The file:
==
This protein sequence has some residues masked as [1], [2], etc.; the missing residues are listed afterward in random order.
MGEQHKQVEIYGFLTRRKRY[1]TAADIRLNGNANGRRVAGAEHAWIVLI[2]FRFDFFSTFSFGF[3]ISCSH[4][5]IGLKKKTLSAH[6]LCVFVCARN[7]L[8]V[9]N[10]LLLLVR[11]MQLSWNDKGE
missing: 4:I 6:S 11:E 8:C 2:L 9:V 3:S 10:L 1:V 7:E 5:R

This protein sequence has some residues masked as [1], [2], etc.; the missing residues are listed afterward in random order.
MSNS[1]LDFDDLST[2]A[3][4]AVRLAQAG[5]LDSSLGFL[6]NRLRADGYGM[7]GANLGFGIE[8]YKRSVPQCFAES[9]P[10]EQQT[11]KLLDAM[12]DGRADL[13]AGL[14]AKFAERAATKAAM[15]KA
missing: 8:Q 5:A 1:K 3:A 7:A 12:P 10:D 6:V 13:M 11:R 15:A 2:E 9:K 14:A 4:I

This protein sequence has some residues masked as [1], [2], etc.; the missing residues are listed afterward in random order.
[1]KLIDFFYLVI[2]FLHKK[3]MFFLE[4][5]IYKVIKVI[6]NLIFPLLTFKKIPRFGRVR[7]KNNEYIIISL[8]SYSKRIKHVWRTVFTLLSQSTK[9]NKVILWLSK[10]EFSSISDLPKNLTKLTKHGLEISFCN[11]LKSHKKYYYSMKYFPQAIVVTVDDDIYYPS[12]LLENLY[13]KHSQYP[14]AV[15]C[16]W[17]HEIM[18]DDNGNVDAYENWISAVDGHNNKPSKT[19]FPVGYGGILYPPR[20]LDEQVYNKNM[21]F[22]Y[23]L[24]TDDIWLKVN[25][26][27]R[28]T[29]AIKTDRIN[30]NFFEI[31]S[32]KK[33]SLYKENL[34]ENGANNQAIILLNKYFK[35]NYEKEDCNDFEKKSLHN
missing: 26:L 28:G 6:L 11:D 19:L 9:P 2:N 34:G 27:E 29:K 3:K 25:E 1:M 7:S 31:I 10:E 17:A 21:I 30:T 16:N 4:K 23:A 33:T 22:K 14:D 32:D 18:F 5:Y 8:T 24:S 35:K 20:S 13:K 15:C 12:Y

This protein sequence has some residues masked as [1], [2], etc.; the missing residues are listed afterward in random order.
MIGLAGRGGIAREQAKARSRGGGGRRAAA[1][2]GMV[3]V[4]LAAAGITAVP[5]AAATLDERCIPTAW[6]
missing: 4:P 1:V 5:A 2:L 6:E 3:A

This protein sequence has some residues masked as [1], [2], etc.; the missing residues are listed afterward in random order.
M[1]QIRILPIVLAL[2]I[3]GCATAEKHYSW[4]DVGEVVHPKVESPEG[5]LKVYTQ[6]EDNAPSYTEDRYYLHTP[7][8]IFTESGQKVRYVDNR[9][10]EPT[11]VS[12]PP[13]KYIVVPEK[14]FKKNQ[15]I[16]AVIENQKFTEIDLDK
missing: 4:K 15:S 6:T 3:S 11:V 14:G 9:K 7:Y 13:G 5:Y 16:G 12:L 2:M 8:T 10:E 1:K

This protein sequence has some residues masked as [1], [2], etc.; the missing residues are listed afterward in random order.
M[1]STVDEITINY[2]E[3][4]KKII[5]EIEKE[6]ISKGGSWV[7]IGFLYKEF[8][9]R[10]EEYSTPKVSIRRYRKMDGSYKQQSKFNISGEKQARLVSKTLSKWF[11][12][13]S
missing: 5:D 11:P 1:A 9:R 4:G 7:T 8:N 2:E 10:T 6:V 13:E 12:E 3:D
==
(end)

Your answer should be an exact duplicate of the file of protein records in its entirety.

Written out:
This protein sequence has some residues masked as [1], [2], etc.; the missing residues are listed afterward in random order.
MGEQHKQVEIYGFLTRRKRY[1]TAADIRLNGNANGRRVAGAEHAWIVLI[2]FRFDFFSTFSFGF[3]ISCSH[4][5]IGLKKKTLSAH[6]LCVFVCARN[7]L[8]V[9]N[10]LLLLVR[11]MQLSWNDKGE
missing: 4:I 6:S 11:E 8:C 2:L 9:V 3:S 10:L 1:V 7:E 5:R

This protein sequence has some residues masked as [1], [2], etc.; the missing residues are listed afterward in random order.
MSNS[1]LDFDDLST[2]A[3][4]AVRLAQAG[5]LDSSLGFL[6]NRLRADGYGM[7]GANLGFGIE[8]YKRSVPQCFAES[9]P[10]EQQT[11]KLLDAM[12]DGRADL[13]AGL[14]AKFAERAATKAAM[15]KA
missing: 8:Q 5:A 1:K 3:A 7:A 12:P 10:D 6:V 13:M 11:R 15:A 2:E 9:K 14:A 4:I

This protein sequence has some residues masked as [1], [2], etc.; the missing residues are listed afterward in random order.
[1]KLIDFFYLVI[2]FLHKK[3]MFFLE[4][5]IYKVIKVI[6]NLIFPLLTFKKIPRFGRVR[7]KNNEYIIISL[8]SYSKRIKHVWRTVFTLLSQSTK[9]NKVILWLSK[10]EFSSISDLPKNLTKLTKHGLEISFCN[11]LKSHKKYYYSMKYFPQAIVVTVDDDIYYPS[12]LLENLY[13]KHSQYP[14]AV[15]C[16]W[17]HEIM[18]DDNGNVDAYENWISAVDGHNNKPSKT[19]FPVGYGGILYPPR[20]LDEQVYNKNM[21]F[22]Y[23]L[24]TDDIWLKVN[25][26][27]R[28]T[29]AIKTDRIN[30]NFFEI[31]S[32]KK[33]SLYKENL[34]ENGANNQAIILLNKYFK[35]NYEKEDCNDFEKKSLHN
missing: 26:L 28:G 6:L 11:D 19:L 9:P 2:N 34:G 27:E 29:K 3:K 25:E 1:M 7:S 31:I 10:E 17:A 21:I 30:T 16:N 4:K 23:A 33:T 22:K 14:D 32:D 18:F 5:Y 8:T 24:S 35:K 20:S 13:K 15:C 12:Y

This protein sequence has some residues masked as [1], [2], etc.; the missing residues are listed afterward in random order.
MIGLAGRGGIAREQAKARSRGGGGRRAAA[1][2]GMV[3]V[4]LAAAGITAVP[5]AAATLDERCIPTAW[6]
missing: 4:P 1:V 5:A 2:L 6:E 3:A

This protein sequence has some residues masked as [1], [2], etc.; the missing residues are listed afterward in random order.
M[1]QIRILPIVLAL[2]I[3]GCATAEKHYSW[4]DVGEVVHPKVESPEG[5]LKVYTQ[6]EDNAPSYTEDRYYLHTP[7][8]IFTESGQKVRYVDNR[9][10]EPT[11]VS[12]PP[13]KYIVVPEK[14]FKKNQ[15]I[16]AVIENQKFTEIDLDK
missing: 4:K 15:S 6:T 3:S 11:V 14:G 9:K 7:Y 13:G 5:Y 16:G 12:L 2:M 8:T 10:E 1:K

This protein sequence has some residues masked as [1], [2], etc.; the missing residues are listed afterward in random order.
M[1]STVDEITINY[2]E[3][4]KKII[5]EIEKE[6]ISKGGSWV[7]IGFLYKEF[8][9]R[10]EEYSTPKVSIRRYRKMDGSYKQQSKFNISGEKQARLVSKTLSKWF[11][12][13]S
missing: 5:D 11:P 1:A 9:R 4:G 7:T 8:N 2:E 10:T 6:V 13:E 12:E 3:D